Dostoevsky


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Dostoevsky

(ˌdɒstɔɪˈɛfskɪ; Russian dəstaˈjɛfskij) ,

Dostoyevsky

,

Dostoevski

or

Dostoyevski

n
(Biography) Fyodor Mikhailovich (ˈfjɔdər miˈxajləvitʃ). 1821–81, Russian novelist, the psychological perception of whose works has greatly influenced the subsequent development of the novel. His best-known works are Crime and Punishment (1866), The Idiot (1868), The Possessed (1871), and The Brothers Karamazov (1879–80)

Dos•to•ev•sky

or Dos•to•yev•sky

(ˌdɒs təˈyɛf ski, ˌdʌs-)

n.
Fyodor Mikhailovich, 1821–81, Russian novelist.
References in classic literature ?
A few words about Dostoevsky himself may help the English reader to understand his work.
Though always sickly and delicate Dostoevsky came out third in the final examination of the Petersburg school of Engineering.
Though neither by temperament nor conviction a revolutionist, Dostoevsky was one of a little group of young men who met together to read Fourier and Proudhon.
The intense suffering of this experience left a lasting stamp on Dostoevsky's mind.
In the words of a Russian critic, who seeks to explain the feeling inspired by Dostoevsky: "He was one of ourselves, a man of our blood and our bone, but one who has suffered and has seen so much more deeply than we have his insight impresses us as wisdom .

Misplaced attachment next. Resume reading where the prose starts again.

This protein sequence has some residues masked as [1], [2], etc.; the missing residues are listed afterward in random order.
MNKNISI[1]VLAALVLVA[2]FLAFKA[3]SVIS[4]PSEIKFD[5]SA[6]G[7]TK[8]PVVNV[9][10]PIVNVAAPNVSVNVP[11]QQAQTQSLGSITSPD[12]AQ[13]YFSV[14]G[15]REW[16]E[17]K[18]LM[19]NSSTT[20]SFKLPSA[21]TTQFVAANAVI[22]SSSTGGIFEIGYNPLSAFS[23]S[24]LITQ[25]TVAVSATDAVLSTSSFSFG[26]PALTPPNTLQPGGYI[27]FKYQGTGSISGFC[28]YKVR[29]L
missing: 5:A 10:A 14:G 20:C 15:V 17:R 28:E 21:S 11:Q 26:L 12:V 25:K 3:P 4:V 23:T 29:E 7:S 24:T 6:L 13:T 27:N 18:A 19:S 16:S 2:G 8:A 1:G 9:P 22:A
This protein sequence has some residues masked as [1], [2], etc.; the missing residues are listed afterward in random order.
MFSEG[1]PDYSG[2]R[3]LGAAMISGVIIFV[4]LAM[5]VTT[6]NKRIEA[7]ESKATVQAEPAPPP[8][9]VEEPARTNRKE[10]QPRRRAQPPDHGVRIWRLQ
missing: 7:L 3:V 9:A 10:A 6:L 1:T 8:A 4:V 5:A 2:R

This evening she had twisted the words of Dostoevsky to suit her mood--a fatalistic mood-- to proclaim that the process of discovery was life, and that, presumably, the nature of one's goal mattered not at all.
Examining Austrian-British philosopher Ludwig Wittgenstein's (1889-1951) reading of Russian novelist Dostoevsky (1821-81), Lobo focuses on the ubiquity of visual and physiognomy motifs in his novels, a common feature of 19th-century realist novels.
Early in the morning on 28 January, 1881, Dostoevsky woke his wife and told her of his clear conviction that he would die that day.
This is such a tale of human morality and human failing that Dostoevsky recreates a moral code without need of a god.
In The Brothers Karamazov, Ivan Karamazov delivers a diatribe on theodicy: assailing Christianity and faith in a God who lets innocent children suffer, he states that there is a "peculiar quality [that] exists in much of mankind--this love of torturing children, but only children." (1) Undeniably, the physical and psychological abuse of children is a recurrent theme in Fyodor Dostoevsky's fiction and journalism, particularly in his Writer's Diary (2)
Malcolm explained: "I guess if you mixed Dostoevsky with Roald Dahl and added a sprinkling of an old Russian fairy tale, stirred it all up with Pan's shadow and a spoonful of Witch's drool, you'd have something like The Beginning Woods.